Coldplay's latest video criticized for portrayal of India
by Associated Press
NEW DELHIFeb 09, 2016 - 12:00 am GMT+3
by Associated Press
Feb 09, 2016 12:00 am
British rock band Coldplay's latest music video has triggered a debate in India over its portrayal of the country with critics accusing its producers of showing stereotypical images of India with Hindu holy men, peacocks and colorful festivals.
Coldplay featured Beyonce in their Super Bowl half-time show Sunday, but they didn't perform their new collaboration, "Hymn for the Weekend." The four-minute video of the song shows Coldplay being chased and pelted with color as residents celebrate Holi, the Indian festival of color. Many Indians say it stereotypes India as the land of holy men and pagan festival rituals. They say the video ignores changes in India following the economic boom that has changed the face of Indian cities and towns.
The music video, shot almost entirely in India's entertainment capital, Mumbai, also has a two-second appearance by Sonam Kapoor, an up-and-coming Bollywood actress. The video has triggered as debate among India's English-speaking elite about cultural appropriation as Beyonce appears dressed in typical Indian wedding finery, on billboards and in a bioscope painted in many hues. Most criticism was on social media. "Why does the white man not get it? India 2016 is not a land of snake-charmers, sadhus and nagins. Stereotype," Zakka Jacob, a television anchor at CNN-IBN tweeted.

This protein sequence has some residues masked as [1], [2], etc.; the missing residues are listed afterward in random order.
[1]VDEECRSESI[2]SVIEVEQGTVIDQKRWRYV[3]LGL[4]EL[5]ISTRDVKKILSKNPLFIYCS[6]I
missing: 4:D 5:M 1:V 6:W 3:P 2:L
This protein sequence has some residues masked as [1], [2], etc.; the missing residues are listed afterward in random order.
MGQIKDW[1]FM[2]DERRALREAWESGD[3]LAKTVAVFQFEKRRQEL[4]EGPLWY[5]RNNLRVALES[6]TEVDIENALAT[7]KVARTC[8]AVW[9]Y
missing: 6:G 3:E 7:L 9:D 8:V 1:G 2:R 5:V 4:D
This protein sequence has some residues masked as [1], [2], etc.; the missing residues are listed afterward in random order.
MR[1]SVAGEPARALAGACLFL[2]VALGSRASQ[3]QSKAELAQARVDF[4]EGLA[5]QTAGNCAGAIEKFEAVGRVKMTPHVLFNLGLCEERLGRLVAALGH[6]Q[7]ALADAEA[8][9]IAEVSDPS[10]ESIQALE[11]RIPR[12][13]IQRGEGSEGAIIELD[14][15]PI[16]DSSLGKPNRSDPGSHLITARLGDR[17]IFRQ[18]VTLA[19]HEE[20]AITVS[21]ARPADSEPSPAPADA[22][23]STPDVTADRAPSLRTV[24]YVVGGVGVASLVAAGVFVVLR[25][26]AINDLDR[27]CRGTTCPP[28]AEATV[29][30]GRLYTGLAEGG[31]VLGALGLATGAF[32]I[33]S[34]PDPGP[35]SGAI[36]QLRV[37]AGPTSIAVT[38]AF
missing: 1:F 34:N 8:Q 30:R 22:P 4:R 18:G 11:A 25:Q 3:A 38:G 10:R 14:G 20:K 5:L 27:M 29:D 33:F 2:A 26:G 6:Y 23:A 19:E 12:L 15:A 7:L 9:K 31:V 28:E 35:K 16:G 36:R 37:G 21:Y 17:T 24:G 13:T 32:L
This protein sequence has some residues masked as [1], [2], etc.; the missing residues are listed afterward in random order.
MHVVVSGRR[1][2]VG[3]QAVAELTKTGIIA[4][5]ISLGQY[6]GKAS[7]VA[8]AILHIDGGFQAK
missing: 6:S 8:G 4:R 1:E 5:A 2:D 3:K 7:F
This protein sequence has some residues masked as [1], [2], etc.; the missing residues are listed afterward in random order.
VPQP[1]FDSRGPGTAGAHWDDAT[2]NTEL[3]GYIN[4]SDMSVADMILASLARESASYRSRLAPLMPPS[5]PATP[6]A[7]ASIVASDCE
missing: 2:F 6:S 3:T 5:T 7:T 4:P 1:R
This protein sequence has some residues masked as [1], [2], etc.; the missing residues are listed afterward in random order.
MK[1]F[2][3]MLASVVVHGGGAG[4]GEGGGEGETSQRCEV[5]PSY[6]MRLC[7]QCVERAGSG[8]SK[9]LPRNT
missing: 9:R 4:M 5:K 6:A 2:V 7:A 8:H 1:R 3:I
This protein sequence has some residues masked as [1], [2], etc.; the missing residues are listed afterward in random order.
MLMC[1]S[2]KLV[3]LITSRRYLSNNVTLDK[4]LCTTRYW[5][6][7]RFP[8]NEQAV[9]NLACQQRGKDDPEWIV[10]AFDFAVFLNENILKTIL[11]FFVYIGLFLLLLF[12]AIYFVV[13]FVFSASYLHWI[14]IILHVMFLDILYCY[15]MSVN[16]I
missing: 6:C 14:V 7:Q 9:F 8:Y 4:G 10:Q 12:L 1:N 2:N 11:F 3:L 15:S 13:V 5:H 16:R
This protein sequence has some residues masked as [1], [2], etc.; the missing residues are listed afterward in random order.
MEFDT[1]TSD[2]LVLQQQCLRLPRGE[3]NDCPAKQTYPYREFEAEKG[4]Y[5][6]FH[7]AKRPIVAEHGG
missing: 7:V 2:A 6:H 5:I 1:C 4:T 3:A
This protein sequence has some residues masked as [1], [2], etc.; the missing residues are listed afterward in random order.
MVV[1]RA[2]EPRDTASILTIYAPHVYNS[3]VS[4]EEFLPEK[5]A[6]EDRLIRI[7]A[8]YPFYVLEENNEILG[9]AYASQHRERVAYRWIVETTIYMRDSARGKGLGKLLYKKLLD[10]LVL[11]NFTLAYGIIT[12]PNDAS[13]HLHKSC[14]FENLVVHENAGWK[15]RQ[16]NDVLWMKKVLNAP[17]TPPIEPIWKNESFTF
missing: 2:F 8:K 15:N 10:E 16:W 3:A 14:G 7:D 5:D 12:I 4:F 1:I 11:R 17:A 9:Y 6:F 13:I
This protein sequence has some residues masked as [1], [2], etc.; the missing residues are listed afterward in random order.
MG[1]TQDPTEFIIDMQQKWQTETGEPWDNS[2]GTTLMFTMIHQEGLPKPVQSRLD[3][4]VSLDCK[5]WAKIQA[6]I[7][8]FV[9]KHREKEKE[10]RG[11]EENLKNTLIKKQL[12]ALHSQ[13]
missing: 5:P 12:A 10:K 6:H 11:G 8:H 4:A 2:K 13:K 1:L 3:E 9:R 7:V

"It seems they are in love with all the cliches about India. Just missing a snake charmer!" Nidhi Kapur, a human resource professional, said in a tweet. In 2008, Danny Boyle's multiple-Oscar winning film, "Slumdog Millionaire," also faced similar criticism for its portrayal of poverty and corruption in India, with critics saying the film showed the country in its worst light. But the video had its admirers, too. "Amazing India. Exotic India. Captured so beautifully in the latest @coldplay video Hymn for the Weekend," tweeted Pritish Nandy, an Indian lawmaker and poet.